The company saw weak demand for its shares, said two sources familiar with the matter. The offering was planned to close on April 15.
Part-owned by Kuwaiti logistics firm Agility, Tristar had previously intended to list in London, but plans were scrapped after turmoil at London-listed health care firm NMC shook investor confidence in Gulf companies.
Tristar said earlier this month it expected to raise between 438 million and 537 million dirhams as part of its primary offering, and another 90 to 240 million from a secondary offering.
BofA Securities and Citigroup were global coordinators and joint bookrunners on the deal.


Saudi Arabia cuts maximum subsidized housing loans by five years

Saudi Arabia cuts maximum subsidized housing loans by five years
Updated 15 April 2021

Saudi Arabia cuts maximum subsidized housing loans by five years

Saudi Arabia cuts maximum subsidized housing loans by five years
  • Targets people who earn SR14,000 or less
  • Subsidized loans first implemented in 2017

RIYADH: Saudi Arabia has reduced the maximum period of subsidized housing finance from 25 years to 20 years for new applications, 2021, the Ministry of Municipal and Rural Affairs and Housing said in a circular on Tuesday. The change took effect from April 12.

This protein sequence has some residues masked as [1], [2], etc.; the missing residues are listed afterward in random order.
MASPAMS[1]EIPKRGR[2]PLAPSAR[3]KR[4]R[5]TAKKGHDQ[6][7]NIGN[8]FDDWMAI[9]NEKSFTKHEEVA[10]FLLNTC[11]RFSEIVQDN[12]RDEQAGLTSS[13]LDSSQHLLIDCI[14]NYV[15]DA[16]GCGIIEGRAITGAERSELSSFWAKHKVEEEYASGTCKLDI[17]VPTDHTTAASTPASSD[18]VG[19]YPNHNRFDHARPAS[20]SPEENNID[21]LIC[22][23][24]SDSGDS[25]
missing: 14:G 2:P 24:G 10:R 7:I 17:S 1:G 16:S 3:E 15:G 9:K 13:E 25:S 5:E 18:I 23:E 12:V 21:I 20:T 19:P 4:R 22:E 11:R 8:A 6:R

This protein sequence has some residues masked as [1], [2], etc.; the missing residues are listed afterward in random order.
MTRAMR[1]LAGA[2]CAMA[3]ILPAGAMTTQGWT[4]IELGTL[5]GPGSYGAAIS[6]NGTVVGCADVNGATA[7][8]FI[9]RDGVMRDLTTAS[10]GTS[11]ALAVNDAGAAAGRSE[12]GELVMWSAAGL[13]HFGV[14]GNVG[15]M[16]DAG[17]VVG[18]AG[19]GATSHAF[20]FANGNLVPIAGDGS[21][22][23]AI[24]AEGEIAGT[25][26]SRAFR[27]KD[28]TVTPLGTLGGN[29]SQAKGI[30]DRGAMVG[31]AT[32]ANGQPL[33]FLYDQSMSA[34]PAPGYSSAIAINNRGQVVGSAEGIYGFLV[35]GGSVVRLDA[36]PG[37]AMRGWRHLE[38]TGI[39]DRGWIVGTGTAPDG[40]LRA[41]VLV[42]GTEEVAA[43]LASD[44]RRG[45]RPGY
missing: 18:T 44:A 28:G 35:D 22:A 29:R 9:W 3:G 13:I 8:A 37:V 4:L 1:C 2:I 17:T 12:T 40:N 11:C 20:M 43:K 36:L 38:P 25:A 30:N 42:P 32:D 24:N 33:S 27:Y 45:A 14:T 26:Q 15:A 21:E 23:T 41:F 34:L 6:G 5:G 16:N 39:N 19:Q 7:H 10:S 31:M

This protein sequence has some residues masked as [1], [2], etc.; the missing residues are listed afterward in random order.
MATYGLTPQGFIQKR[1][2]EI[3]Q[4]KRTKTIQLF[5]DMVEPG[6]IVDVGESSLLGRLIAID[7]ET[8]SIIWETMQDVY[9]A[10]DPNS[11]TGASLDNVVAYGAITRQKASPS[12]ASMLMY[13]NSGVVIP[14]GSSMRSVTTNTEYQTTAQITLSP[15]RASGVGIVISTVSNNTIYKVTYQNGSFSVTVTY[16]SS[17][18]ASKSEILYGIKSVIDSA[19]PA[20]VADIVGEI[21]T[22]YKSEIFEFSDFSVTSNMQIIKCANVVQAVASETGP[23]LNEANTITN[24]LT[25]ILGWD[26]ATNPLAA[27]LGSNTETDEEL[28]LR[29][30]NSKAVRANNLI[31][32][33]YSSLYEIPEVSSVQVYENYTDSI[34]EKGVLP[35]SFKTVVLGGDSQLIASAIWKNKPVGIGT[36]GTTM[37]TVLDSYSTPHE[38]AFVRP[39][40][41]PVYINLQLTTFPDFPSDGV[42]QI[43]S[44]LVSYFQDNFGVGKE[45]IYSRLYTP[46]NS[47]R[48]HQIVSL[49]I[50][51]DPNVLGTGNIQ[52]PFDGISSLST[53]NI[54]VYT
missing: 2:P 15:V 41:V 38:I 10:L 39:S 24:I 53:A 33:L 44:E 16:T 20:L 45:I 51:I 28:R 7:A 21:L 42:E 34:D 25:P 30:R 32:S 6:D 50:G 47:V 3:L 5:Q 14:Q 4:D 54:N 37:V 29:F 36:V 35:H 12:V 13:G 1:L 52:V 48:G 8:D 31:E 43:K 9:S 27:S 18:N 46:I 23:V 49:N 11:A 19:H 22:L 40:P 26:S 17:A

The ministry said that this decision was "in line with the strategy of the housing program for the second phase, to serve the largest number of target groups,” the Al-Watan newspaper reported.
The subsidized mortgage loan program was first implemented in June 2017.
It provides a real estate loan with up to 100 percent, for those whose salary is SR14,000 or less, with a guarantee (on the amount of the profit margin) of up to SR500,000 of the financing amount.
This program targets Saudi citizens who are on the housing support lists of the Real Estate Development Fund, and who meet the Ministry of Housing conditions.


Erdogan’s new dove: Five questions for Turkey’s central bank

Erdogan’s new dove: Five questions for Turkey’s central bank
Updated 15 April 2021

Erdogan’s new dove: Five questions for Turkey’s central bank

Erdogan’s new dove: Five questions for Turkey’s central bank
  • Erdogan fired latest governor last month
  • Dismissed two days after he raised interest rates

ISTANBUL: Turkey’s fourth central bank chief in less than two years will oversee his first policy decision on Thursday, after President Tayyip Erdogan rocked financial markets by firing a well-respected governor who had hiked rates just last month.
Erdogan replaced Naci Agbal, a policy hawk, with Sahap Kavcioglu, who has openly criticized Turkey’s tight monetary stance and who shares the president’s unorthodox view that high interest rates cause inflation.
The shock decision on March 20 raised expectations that the policy rate, now at 19 percent, would soon be cut and sent investors fleeing, knocking the lira 12 percent lower. For many analysts, Erdogan’s latest intervention has left the bank’s credibility in tatters.